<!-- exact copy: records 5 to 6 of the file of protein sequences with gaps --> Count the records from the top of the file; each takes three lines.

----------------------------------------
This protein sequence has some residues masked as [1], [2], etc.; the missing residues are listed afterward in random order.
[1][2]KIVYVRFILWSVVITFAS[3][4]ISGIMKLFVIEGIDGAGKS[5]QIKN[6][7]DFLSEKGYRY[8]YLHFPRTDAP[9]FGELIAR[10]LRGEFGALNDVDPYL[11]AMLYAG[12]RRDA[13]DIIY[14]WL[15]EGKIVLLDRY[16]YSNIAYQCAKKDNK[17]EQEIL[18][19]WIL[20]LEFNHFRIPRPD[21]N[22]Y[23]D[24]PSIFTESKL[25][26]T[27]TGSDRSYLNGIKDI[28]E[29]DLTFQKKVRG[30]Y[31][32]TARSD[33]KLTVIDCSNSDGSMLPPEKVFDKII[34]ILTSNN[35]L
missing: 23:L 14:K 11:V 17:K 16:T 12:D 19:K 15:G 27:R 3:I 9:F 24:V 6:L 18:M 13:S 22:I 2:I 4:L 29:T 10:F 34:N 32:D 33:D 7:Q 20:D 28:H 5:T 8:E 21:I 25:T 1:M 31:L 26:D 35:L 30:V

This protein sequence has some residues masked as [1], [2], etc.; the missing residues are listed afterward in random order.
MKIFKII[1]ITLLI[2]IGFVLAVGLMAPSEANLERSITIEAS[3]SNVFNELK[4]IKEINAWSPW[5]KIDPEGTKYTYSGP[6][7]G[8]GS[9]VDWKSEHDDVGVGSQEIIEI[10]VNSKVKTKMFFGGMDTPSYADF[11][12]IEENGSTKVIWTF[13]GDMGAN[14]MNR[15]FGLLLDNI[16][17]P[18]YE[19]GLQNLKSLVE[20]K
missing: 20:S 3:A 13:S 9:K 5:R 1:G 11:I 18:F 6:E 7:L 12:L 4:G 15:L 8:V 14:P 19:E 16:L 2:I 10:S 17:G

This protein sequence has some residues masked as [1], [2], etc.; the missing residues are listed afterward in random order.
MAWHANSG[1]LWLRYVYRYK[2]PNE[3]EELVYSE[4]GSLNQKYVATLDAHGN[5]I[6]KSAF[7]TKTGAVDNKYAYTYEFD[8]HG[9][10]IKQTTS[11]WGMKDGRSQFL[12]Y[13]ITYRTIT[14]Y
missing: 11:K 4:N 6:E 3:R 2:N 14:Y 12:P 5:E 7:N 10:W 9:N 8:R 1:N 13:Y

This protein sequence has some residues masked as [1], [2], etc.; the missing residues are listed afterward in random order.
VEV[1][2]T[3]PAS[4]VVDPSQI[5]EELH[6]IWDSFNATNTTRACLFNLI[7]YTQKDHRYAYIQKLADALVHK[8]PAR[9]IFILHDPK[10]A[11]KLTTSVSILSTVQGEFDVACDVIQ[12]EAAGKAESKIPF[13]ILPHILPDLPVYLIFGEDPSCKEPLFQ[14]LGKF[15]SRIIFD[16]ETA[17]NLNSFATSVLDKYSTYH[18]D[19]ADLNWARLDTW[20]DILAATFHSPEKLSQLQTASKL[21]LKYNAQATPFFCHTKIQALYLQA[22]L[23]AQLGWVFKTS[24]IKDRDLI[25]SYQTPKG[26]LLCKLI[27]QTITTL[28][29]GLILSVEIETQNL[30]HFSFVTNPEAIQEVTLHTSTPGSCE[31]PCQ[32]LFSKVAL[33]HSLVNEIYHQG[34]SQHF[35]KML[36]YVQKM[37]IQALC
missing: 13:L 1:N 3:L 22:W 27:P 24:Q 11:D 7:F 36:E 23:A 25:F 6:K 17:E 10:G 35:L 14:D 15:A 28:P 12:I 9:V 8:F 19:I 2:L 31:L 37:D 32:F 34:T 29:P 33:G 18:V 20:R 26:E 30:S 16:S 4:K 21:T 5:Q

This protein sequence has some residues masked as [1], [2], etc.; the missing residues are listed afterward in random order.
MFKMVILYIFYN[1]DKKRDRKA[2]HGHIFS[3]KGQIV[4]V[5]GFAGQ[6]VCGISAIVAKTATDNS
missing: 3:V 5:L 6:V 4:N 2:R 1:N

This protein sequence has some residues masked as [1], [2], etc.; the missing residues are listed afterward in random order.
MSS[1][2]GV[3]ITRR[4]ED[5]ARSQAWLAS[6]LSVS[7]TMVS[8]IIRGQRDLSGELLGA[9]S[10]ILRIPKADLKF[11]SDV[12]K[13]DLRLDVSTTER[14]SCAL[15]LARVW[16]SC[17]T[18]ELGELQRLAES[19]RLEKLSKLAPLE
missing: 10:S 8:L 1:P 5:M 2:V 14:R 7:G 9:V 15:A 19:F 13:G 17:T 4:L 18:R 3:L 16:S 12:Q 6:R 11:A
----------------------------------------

This protein sequence has some residues masked as [1], [2], etc.; the missing residues are listed afterward in random order.
MFKMVILYIFYN[1]DKKRDRKA[2]HGHIFS[3]KGQIV[4]V[5]GFAGQ[6]VCGISAIVAKTATDNS
missing: 3:V 5:L 6:V 4:N 2:R 1:N

This protein sequence has some residues masked as [1], [2], etc.; the missing residues are listed afterward in random order.
MSS[1][2]GV[3]ITRR[4]ED[5]ARSQAWLAS[6]LSVS[7]TMVS[8]IIRGQRDLSGELLGA[9]S[10]ILRIPKADLKF[11]SDV[12]K[13]DLRLDVSTTER[14]SCAL[15]LARVW[16]SC[17]T[18]ELGELQRLAES[19]RLEKLSKLAPLE
missing: 10:S 8:L 1:P 5:M 2:V 14:R 7:G 9:V 15:A 19:F 13:G 17:T 4:L 18:R 3:L 16:S 12:Q 6:R 11:A